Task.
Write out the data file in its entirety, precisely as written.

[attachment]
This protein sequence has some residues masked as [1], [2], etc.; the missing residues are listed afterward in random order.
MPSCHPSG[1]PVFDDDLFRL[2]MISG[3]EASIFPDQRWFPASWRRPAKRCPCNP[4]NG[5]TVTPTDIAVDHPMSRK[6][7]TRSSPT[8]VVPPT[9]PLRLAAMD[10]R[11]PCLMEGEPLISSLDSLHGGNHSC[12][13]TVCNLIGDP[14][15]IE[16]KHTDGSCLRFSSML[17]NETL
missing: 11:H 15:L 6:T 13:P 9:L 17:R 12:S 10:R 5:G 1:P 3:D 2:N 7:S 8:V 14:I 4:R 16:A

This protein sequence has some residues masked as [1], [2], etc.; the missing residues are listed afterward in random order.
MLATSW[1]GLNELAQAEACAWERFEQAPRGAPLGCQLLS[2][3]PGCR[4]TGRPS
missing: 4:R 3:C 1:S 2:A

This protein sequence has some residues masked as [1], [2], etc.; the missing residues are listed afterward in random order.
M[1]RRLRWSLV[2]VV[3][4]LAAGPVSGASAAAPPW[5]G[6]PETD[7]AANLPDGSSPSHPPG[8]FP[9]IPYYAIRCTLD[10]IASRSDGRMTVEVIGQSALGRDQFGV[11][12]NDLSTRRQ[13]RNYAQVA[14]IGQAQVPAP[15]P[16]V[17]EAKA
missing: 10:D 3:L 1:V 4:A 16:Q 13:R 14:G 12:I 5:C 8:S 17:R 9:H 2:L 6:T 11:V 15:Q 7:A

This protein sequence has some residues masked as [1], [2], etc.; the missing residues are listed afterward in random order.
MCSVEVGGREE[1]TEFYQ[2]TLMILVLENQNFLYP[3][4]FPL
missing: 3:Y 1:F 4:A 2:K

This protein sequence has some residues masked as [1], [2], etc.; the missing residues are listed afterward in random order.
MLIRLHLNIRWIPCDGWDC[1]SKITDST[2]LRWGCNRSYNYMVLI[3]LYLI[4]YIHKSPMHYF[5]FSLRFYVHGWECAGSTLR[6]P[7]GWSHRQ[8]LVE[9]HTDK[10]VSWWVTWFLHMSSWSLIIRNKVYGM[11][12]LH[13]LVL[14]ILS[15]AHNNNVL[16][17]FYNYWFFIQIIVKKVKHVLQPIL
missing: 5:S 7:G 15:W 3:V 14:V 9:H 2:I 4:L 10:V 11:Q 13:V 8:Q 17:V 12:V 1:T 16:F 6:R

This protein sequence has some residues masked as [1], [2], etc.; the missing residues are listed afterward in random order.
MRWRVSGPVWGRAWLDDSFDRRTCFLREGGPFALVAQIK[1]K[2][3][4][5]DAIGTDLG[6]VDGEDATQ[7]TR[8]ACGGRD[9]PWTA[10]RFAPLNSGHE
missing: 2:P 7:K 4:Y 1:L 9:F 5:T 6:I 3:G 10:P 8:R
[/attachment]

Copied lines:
This protein sequence has some residues masked as [1], [2], etc.; the missing residues are listed afterward in random order.
MPSCHPSG[1]PVFDDDLFRL[2]MISG[3]EASIFPDQRWFPASWRRPAKRCPCNP[4]NG[5]TVTPTDIAVDHPMSRK[6][7]TRSSPT[8]VVPPT[9]PLRLAAMD[10]R[11]PCLMEGEPLISSLDSLHGGNHSC[12][13]TVCNLIGDP[14][15]IE[16]KHTDGSCLRFSSML[17]NETL
missing: 11:H 15:L 6:T 13:P 9:L 17:R 12:S 10:R 5:G 1:P 3:D 2:N 7:S 8:V 14:I 4:R 16:A

This protein sequence has some residues masked as [1], [2], etc.; the missing residues are listed afterward in random order.
MLATSW[1]GLNELAQAEACAWERFEQAPRGAPLGCQLLS[2][3]PGCR[4]TGRPS
missing: 4:R 3:C 1:S 2:A

This protein sequence has some residues masked as [1], [2], etc.; the missing residues are listed afterward in random order.
M[1]RRLRWSLV[2]VV[3][4]LAAGPVSGASAAAPPW[5]G[6]PETD[7]AANLPDGSSPSHPPG[8]FP[9]IPYYAIRCTLD[10]IASRSDGRMTVEVIGQSALGRDQFGV[11][12]NDLSTRRQ[13]RNYAQVA[14]IGQAQVPAP[15]P[16]V[17]EAKA
missing: 10:D 3:L 1:V 4:A 16:Q 13:R 14:G 12:I 5:C 8:S 17:R 9:H 2:L 6:T 11:V 15:Q 7:A

This protein sequence has some residues masked as [1], [2], etc.; the missing residues are listed afterward in random order.
MCSVEVGGREE[1]TEFYQ[2]TLMILVLENQNFLYP[3][4]FPL
missing: 3:Y 1:F 4:A 2:K

This protein sequence has some residues masked as [1], [2], etc.; the missing residues are listed afterward in random order.
MLIRLHLNIRWIPCDGWDC[1]SKITDST[2]LRWGCNRSYNYMVLI[3]LYLI[4]YIHKSPMHYF[5]FSLRFYVHGWECAGSTLR[6]P[7]GWSHRQ[8]LVE[9]HTDK[10]VSWWVTWFLHMSSWSLIIRNKVYGM[11][12]LH[13]LVL[14]ILS[15]AHNNNVL[16][17]FYNYWFFIQIIVKKVKHVLQPIL
missing: 5:S 7:G 15:W 3:V 14:V 9:H 2:I 4:L 10:V 11:Q 13:V 8:Q 17:V 12:V 1:T 16:F 6:R

This protein sequence has some residues masked as [1], [2], etc.; the missing residues are listed afterward in random order.
MRWRVSGPVWGRAWLDDSFDRRTCFLREGGPFALVAQIK[1]K[2][3][4][5]DAIGTDLG[6]VDGEDATQ[7]TR[8]ACGGRD[9]PWTA[10]RFAPLNSGHE
missing: 2:P 7:K 4:Y 1:L 9:F 5:T 6:I 3:G 10:P 8:R